Cross-matchinging is performed to determine if donor blood cells will be compatible with an intended recipient. It usually takes about 1 hour to perform. This is not the same as a type and screen which is a process used to determine a patients ABO-RH blood type AND screen for the common antibodies in the patients serum. Cross-matching will identify incompatibilities that will not be evident on Type and Screen alone; however, cross-matching will not pick up on low titer antibodies and therefore will not prevent delayed-type hemolytic transfusion reactions.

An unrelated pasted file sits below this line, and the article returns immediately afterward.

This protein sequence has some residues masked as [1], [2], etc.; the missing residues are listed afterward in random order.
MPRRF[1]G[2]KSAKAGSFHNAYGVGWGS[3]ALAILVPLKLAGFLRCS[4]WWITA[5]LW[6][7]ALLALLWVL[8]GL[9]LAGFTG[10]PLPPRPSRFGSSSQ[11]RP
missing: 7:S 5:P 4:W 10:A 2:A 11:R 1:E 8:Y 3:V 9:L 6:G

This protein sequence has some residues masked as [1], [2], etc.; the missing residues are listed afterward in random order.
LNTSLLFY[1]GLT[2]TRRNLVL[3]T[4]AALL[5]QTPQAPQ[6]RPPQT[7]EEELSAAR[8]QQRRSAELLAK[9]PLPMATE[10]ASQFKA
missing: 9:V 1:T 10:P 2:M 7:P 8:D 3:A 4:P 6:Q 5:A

There are two types:
Major Cross-match (donor cells/recipient serum): donor packed cells are combined with recipient serum to determine if the RECIPIENT has pre-formed antibodies against any of the donor cells. This is the mandatory cross match that has to be done before a blood bank will release blood to a patient.
Minor Cross-match (donor serum/recipient cells): recipient red cells are combined with donor serum to detect donor antibodies against recipient cell antigens. This is not a required crossmatch.